The Last King of Scotland


Action / Biography / Drama / History / Thriller


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Downloaded 66,668 times
August 28, 2011 at 08:48 PM


James McAvoy as Dr. Nicholas Garrigan
Gillian Anderson as Sarah Merrit
Kerry Washington as Kay Amin
Forest Whitaker as Idi Amin
698.77 MB
23.976 fps
2hr 3 min
P/S 14 / 113

Movie Reviews

Reviewed by evanston_dad 9 / 10

A Hugely Exciting African-Set Thriller

With "The Last King of Scotland," Kevin MacDonald has created a bracing, exciting and totally satisfying thriller.

Forest Whitaker gives a titanic performance as Idi Amin, Ugandan dictator who rose to power in the 1970s. James McAvoy plays Nicholas Garrigan, a Scottish physician who travels to Uganda for the adventure and wins Amin's affections, becoming his personal doctor. Garrigan enters into a moral crisis as he begins to realize the kind of man Amin is, and begins to fear for his own life as events spiral more and more out of his control.

Whitaker seizes the chance to play this larger than life character and runs with it -- I've never seen Whitaker give so convincing and transforming a performance. However, as good as he is, McAvoy impressed me more. His performance as Garrigan is not as showy, but it's much more textured and subtle, and his character has the bigger arc from start to finish. Gillian Anderson also does terrific work in a small role as a fellow doctor, who understands things about Amin and the African culture that Garrigan does not.

Unlike other recent thrillers set in African nations ("The Constant Gardener," "Hotel Rwanda"), "The Last King of Scotland" is not greatly concerned with the geo-political implications of Amin's reign. The atrocities he committed against Ugandans are given only the barest of mentions, and the film sticks almost exclusively to Garrigan and the danger he himself faces. Some may think the film is irresponsible for this reason -- that the plight of one man pales in comparison to the plight of thousands, and I can see where a criticism like that is justified. But the movie packs a powerful wallop regardless, and complaints like this seem like quibbles when up against such an entertaining movie.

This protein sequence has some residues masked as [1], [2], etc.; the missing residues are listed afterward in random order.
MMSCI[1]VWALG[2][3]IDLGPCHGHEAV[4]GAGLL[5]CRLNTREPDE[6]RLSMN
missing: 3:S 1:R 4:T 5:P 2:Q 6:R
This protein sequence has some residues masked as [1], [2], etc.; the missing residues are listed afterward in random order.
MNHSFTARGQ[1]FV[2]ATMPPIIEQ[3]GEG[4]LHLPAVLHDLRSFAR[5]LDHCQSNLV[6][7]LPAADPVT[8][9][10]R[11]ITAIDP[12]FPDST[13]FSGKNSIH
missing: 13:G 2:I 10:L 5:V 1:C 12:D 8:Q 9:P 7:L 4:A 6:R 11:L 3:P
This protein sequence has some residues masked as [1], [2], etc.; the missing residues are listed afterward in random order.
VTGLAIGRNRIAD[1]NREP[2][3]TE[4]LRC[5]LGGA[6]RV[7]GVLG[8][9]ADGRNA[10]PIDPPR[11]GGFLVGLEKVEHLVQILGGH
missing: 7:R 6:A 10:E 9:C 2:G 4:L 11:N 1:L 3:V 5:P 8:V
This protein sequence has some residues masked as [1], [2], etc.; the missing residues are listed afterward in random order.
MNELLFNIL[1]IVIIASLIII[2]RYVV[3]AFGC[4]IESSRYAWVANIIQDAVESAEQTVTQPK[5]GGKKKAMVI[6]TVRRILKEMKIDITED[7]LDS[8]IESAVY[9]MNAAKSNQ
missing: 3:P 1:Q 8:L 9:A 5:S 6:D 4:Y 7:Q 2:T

Grade: A

Reviewed by jim pyke 9 / 10

Forrest Whitaker alone is worth the price of admission

How can an actor terrify you without saying a word, without even hardly moving his face or body? I'm not sure how he does it, but Mr. Whitaker does it over and over again in this movie. And then he turns around the next minute and becomes giant hug-able teddy bear superhero. Forget all the others, this is the best horror film of the year. This movie, and his performance in particular, grab hold of you and never let go. Whitaker should win an Oscar for best actor, I've never seen a better performance in my life. Also notable is the Nicholas Garrigan character who is written and acted very skilfully to draw the (non-African) spectator into the world of Uganda and Amin. The way his character willingly "falls into" Amin's web of charisma somehow goes a long way toward mitigating the racist potential of a story about a very troubled (African black) man. The way the interplay of the two lead character's cultural backgrounds plays out on screen moves the story beyond just their personalities and into the realm of incisive socio-political analysis and critique. This movie is quite incredible, really.

Reviewed by janos451 8 / 10

Idi Amin, Entertainer